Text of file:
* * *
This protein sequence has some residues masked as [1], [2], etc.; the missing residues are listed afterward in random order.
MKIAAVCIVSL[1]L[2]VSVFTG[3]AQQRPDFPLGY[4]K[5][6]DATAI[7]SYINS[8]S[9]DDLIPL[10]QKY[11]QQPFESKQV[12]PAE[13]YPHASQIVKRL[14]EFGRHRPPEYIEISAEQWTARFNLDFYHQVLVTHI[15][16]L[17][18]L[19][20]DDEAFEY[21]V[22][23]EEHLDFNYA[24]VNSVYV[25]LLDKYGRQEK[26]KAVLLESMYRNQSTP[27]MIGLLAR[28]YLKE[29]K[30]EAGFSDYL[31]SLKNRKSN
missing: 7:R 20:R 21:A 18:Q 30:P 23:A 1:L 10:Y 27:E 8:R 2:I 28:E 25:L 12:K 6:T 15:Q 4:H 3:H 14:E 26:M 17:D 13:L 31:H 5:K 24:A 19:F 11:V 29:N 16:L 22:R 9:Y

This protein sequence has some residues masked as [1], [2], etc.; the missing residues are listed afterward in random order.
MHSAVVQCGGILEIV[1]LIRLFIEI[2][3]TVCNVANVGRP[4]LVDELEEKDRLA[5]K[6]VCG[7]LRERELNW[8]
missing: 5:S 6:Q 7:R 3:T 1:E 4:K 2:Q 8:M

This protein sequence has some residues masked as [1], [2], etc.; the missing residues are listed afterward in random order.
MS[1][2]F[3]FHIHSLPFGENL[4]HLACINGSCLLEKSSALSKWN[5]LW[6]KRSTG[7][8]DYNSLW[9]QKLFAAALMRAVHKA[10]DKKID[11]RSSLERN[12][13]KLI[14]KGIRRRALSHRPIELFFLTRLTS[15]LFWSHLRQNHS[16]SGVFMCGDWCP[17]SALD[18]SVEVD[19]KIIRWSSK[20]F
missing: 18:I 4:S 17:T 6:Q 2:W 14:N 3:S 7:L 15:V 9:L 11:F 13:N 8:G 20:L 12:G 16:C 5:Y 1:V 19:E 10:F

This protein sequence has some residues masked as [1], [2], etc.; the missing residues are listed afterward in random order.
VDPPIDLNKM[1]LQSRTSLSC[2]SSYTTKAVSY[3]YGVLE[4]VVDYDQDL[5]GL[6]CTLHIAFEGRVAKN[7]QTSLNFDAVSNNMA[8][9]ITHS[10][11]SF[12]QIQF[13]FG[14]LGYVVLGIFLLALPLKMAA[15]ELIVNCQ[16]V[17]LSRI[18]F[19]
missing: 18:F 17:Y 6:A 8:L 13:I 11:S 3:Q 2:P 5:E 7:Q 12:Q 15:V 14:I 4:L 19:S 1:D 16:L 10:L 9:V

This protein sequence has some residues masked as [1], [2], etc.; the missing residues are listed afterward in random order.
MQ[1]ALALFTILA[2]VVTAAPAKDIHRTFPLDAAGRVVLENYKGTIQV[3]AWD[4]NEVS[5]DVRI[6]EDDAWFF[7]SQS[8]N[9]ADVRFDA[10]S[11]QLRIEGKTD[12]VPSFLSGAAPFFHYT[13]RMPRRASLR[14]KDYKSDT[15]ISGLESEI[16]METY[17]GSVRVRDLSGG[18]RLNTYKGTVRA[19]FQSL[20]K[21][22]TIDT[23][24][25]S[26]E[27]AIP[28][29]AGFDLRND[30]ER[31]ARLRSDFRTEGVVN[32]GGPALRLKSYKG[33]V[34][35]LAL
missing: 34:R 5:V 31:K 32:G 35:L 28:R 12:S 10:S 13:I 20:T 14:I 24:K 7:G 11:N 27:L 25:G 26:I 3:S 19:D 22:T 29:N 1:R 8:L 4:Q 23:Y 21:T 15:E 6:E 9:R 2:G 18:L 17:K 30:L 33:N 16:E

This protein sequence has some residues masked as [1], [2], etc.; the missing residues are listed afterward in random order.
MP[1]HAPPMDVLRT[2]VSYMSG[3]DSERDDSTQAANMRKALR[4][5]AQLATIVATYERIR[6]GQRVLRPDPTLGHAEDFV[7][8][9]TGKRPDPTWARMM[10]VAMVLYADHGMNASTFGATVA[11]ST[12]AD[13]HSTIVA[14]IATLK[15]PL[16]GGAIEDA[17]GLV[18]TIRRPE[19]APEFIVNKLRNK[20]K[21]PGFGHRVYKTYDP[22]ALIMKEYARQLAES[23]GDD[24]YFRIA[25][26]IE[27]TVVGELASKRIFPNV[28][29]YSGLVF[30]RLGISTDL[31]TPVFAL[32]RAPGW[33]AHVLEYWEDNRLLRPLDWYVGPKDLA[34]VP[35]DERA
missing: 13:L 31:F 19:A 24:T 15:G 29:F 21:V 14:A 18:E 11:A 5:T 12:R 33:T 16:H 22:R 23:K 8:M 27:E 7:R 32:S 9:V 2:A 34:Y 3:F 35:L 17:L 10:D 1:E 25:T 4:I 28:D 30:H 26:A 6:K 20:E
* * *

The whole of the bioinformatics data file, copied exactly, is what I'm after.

This protein sequence has some residues masked as [1], [2], etc.; the missing residues are listed afterward in random order.
MKIAAVCIVSL[1]L[2]VSVFTG[3]AQQRPDFPLGY[4]K[5][6]DATAI[7]SYINS[8]S[9]DDLIPL[10]QKY[11]QQPFESKQV[12]PAE[13]YPHASQIVKRL[14]EFGRHRPPEYIEISAEQWTARFNLDFYHQVLVTHI[15][16]L[17][18]L[19][20]DDEAFEY[21]V[22][23]EEHLDFNYA[24]VNSVYV[25]LLDKYGRQEK[26]KAVLLESMYRNQSTP[27]MIGLLAR[28]YLKE[29]K[30]EAGFSDYL[31]SLKNRKSN
missing: 7:R 20:R 21:A 18:Q 30:P 23:A 1:L 10:Y 27:E 8:R 2:I 28:E 25:L 12:K 6:T 15:Q 4:H 3:H 14:E 26:M 17:D 13:L 31:H 5:K 24:A 19:F 11:V 29:N 16:L 22:R 9:Y

This protein sequence has some residues masked as [1], [2], etc.; the missing residues are listed afterward in random order.
MHSAVVQCGGILEIV[1]LIRLFIEI[2][3]TVCNVANVGRP[4]LVDELEEKDRLA[5]K[6]VCG[7]LRERELNW[8]
missing: 5:S 6:Q 7:R 3:T 1:E 4:K 2:Q 8:M

This protein sequence has some residues masked as [1], [2], etc.; the missing residues are listed afterward in random order.
MS[1][2]F[3]FHIHSLPFGENL[4]HLACINGSCLLEKSSALSKWN[5]LW[6]KRSTG[7][8]DYNSLW[9]QKLFAAALMRAVHKA[10]DKKID[11]RSSLERN[12][13]KLI[14]KGIRRRALSHRPIELFFLTRLTS[15]LFWSHLRQNHS[16]SGVFMCGDWCP[17]SALD[18]SVEVD[19]KIIRWSSK[20]F
missing: 18:I 4:S 17:T 6:Q 2:W 14:N 3:S 7:L 15:V 9:L 11:F 13:N 8:G 20:L 12:G 16:C 5:Y 1:V 19:E 10:F

This protein sequence has some residues masked as [1], [2], etc.; the missing residues are listed afterward in random order.
VDPPIDLNKM[1]LQSRTSLSC[2]SSYTTKAVSY[3]YGVLE[4]VVDYDQDL[5]GL[6]CTLHIAFEGRVAKN[7]QTSLNFDAVSNNMA[8][9]ITHS[10][11]SF[12]QIQF[13]FG[14]LGYVVLGIFLLALPLKMAA[15]ELIVNCQ[16]V[17]LSRI[18]F[19]
missing: 18:F 17:Y 6:A 8:L 13:I 11:S 3:Q 2:P 5:E 7:Q 12:Q 15:V 14:I 4:L 19:S 1:D 16:L 10:L 9:V

This protein sequence has some residues masked as [1], [2], etc.; the missing residues are listed afterward in random order.
MQ[1]ALALFTILA[2]VVTAAPAKDIHRTFPLDAAGRVVLENYKGTIQV[3]AWD[4]NEVS[5]DVRI[6]EDDAWFF[7]SQS[8]N[9]ADVRFDA[10]S[11]QLRIEGKTD[12]VPSFLSGAAPFFHYT[13]RMPRRASLR[14]KDYKSDT[15]ISGLESEI[16]METY[17]GSVRVRDLSGG[18]RLNTYKGTVRA[19]FQSL[20]K[21][22]TIDT[23][24][25]S[26]E[27]AIP[28][29]AGFDLRND[30]ER[31]ARLRSDFRTEGVVN[32]GGPALRLKSYKG[33]V[34][35]LAL
missing: 34:R 5:V 31:K 32:G 35:L 28:R 12:S 10:S 13:I 20:T 14:I 24:K 7:G 11:N 27:L 25:G 26:I 3:S 19:D 22:T 29:N 1:R 8:L 4:Q 23:Y 21:T 15:E 6:E 9:R 2:G 18:L 17:K 30:L 33:N 16:E

This protein sequence has some residues masked as [1], [2], etc.; the missing residues are listed afterward in random order.
MP[1]HAPPMDVLRT[2]VSYMSG[3]DSERDDSTQAANMRKALR[4][5]AQLATIVATYERIR[6]GQRVLRPDPTLGHAEDFV[7][8][9]TGKRPDPTWARMM[10]VAMVLYADHGMNASTFGATVA[11]ST[12]AD[13]HSTIVA[14]IATLK[15]PL[16]GGAIEDA[17]GLV[18]TIRRPE[19]APEFIVNKLRNK[20]K[21]PGFGHRVYKTYDP[22]ALIMKEYARQLAES[23]GDD[24]YFRIA[25][26]IE[27]TVVGELASKRIFPNV[28][29]YSGLVF[30]RLGISTDL[31]TPVFAL[32]RAPGW[33]AHVLEYWEDNRLLRPLDWYVGPKDLA[34]VP[35]DERA
missing: 13:L 31:F 19:A 24:T 15:G 29:F 21:V 14:A 18:E 11:A 5:T 12:R 33:T 16:H 22:R 23:K 8:M 27:E 7:R 32:S 9:V 2:A 34:Y 3:F 35:L 17:L 10:D 1:E 25:T 4:I 28:D 30:H 26:A 6:K 20:E